Saturday, November 24, 2007

Christ the King

(Christ the King, C)

The Lord’s torturers made fun of him as he hung upon the Cross. They said, “If you are the King of the Jews, save yourself.”

This only shows that they didn’t know the Scriptures, or the ways of God, or what it means to be the King of the Jews. For as we heard in the first reading from the second book of Samuel, God said to David, “you shall shepherd my people Israel and shall be commander of Israel.” The King of the Jews is not someone who saves himself, but one who shepherds and leads. He is a “suffering servant,” as the prophet Isaiah teaches.

But this is often hard for us to grasp well. God is not a God who is going to control the world. He is not going to make us rich, he is not going to shield us from the consequences of our sins, or from the violence we insist upon for this world with our selfishness.

Look at Christ the King! There he is, nailed to the Cross, unable even to move his hands or feet. This is not a powerful person in any sense that our culture or our world knows.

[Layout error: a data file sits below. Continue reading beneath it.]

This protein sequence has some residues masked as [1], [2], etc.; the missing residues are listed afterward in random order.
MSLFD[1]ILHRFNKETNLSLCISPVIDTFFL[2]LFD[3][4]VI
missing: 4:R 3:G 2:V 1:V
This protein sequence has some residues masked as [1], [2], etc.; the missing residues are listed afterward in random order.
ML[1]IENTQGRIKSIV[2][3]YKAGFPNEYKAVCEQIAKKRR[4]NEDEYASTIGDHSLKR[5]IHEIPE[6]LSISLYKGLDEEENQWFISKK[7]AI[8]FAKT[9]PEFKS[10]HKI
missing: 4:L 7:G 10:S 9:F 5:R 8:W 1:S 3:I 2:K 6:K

The power and kingship of Christ consists not in controlling or ruling over the world, but in giving himself, in emptying himself of all his divine prerogatives as God. Just as he offers himself on the Cross, he pours out his divine life in this Eucharist.

This is Christ the King. Not a God who issues commands and demands our subservience, but a God who doesn’t even hold on to being God, and who empties his own divine life into these little forms of bread and wine. He is not a God who rules over us from some heaven, but a God who humbly nourishes us from below.

This is our call as well, brothers and sisters. If we want to be leaders according to the model of Christ the King, we must offer ourselves for the nourishment and support of others. Control, power, influence, fame, glory...these are all dead ends. We could never have enough of them to satisfy us anyway. We should let go of our desire for these things, and accept that true greatness lies in emptying ourselves for the sake of others. And if we can begin to do this in even the smallest way, we too will hear quiet promise of the Lord in our heart, “today you will be with me in paradise.”

Christ the King is the Good Shepherd, who shepherds the New Israel, the people of God, to true freedom.

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